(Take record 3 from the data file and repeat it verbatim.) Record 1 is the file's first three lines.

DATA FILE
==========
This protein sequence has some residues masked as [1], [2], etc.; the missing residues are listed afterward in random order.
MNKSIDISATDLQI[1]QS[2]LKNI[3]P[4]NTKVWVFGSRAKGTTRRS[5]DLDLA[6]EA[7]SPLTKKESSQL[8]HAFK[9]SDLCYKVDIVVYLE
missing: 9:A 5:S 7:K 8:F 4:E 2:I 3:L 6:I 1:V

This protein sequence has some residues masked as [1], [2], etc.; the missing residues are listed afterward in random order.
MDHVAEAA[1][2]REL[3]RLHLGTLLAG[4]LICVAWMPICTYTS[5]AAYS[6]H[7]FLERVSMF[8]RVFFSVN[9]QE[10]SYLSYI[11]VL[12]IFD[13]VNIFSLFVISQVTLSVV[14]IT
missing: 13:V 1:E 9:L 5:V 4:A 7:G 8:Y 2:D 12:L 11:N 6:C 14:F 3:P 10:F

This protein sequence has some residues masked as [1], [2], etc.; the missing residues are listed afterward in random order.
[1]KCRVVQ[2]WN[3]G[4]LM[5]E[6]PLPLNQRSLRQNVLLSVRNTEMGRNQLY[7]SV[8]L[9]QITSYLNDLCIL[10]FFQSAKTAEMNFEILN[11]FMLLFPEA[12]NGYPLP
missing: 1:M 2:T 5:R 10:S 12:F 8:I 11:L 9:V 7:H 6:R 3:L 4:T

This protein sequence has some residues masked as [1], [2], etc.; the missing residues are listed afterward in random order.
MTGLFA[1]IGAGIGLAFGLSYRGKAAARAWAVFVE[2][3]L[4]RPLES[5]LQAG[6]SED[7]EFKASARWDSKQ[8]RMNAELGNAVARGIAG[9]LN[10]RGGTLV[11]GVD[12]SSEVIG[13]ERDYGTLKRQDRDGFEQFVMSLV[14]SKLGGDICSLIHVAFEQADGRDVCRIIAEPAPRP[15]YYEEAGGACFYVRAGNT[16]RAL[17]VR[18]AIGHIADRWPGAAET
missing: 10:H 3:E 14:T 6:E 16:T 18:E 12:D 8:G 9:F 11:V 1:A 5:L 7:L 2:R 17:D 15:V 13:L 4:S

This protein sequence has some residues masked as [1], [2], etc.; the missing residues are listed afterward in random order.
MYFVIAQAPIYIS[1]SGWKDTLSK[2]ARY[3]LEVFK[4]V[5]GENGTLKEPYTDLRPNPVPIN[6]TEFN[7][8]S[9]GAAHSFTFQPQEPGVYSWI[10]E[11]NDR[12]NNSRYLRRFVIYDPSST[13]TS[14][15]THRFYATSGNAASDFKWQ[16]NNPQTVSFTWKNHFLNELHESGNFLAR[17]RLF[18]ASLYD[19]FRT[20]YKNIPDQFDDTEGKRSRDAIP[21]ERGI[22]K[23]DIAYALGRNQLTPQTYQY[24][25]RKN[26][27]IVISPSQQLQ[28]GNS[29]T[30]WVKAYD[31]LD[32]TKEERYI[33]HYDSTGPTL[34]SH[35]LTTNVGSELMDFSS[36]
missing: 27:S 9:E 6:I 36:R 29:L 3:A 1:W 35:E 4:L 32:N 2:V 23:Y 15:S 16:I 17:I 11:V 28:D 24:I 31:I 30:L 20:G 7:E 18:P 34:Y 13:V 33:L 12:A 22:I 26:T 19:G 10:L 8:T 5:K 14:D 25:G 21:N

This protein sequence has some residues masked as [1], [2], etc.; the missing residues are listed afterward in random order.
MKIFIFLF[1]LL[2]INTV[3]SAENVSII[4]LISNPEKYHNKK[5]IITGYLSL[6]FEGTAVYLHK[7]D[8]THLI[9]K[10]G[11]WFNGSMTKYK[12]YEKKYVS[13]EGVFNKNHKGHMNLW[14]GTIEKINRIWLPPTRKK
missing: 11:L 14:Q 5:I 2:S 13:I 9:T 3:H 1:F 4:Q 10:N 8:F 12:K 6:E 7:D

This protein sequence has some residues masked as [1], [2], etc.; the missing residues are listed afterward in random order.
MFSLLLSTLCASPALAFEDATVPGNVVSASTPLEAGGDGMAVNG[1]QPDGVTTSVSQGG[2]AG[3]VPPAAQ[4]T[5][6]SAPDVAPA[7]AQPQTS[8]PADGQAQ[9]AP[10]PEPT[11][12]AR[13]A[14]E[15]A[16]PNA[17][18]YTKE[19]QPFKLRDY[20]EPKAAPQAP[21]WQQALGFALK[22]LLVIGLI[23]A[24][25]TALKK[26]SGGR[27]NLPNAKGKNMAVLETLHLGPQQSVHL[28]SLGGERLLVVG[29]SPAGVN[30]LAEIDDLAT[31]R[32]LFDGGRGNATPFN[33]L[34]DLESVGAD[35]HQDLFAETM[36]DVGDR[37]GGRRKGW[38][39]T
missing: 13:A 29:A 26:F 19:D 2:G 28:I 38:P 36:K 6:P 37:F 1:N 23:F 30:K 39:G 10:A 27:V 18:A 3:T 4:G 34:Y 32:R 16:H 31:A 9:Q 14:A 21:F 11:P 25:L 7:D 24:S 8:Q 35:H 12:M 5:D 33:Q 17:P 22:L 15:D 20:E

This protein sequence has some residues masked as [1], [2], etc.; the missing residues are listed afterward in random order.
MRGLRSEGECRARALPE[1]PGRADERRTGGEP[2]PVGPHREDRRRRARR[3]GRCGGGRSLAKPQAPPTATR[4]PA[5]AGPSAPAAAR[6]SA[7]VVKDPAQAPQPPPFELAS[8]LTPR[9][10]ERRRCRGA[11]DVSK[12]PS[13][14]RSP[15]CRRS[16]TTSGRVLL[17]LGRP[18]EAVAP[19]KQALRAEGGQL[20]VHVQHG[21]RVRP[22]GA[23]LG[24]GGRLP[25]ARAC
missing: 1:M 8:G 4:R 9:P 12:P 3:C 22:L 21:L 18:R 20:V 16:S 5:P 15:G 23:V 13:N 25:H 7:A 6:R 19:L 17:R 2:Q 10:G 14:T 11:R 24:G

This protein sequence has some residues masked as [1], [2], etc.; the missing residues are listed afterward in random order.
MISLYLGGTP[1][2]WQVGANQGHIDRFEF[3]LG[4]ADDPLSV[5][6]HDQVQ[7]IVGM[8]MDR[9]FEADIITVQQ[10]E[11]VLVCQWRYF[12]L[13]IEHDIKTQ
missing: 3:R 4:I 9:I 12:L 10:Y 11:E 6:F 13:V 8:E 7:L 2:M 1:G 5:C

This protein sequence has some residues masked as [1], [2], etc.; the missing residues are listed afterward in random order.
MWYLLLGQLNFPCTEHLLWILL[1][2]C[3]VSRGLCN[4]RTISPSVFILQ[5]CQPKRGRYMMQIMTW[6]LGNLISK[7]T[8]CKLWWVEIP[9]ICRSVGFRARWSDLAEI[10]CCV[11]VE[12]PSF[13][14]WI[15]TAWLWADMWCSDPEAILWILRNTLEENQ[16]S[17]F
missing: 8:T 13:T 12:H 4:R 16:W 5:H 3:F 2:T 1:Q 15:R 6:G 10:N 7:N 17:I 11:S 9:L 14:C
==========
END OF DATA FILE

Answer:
This protein sequence has some residues masked as [1], [2], etc.; the missing residues are listed afterward in random order.
[1]KCRVVQ[2]WN[3]G[4]LM[5]E[6]PLPLNQRSLRQNVLLSVRNTEMGRNQLY[7]SV[8]L[9]QITSYLNDLCIL[10]FFQSAKTAEMNFEILN[11]FMLLFPEA[12]NGYPLP
missing: 1:M 2:T 5:R 10:S 12:F 8:I 11:L 9:V 7:H 6:R 3:L 4:T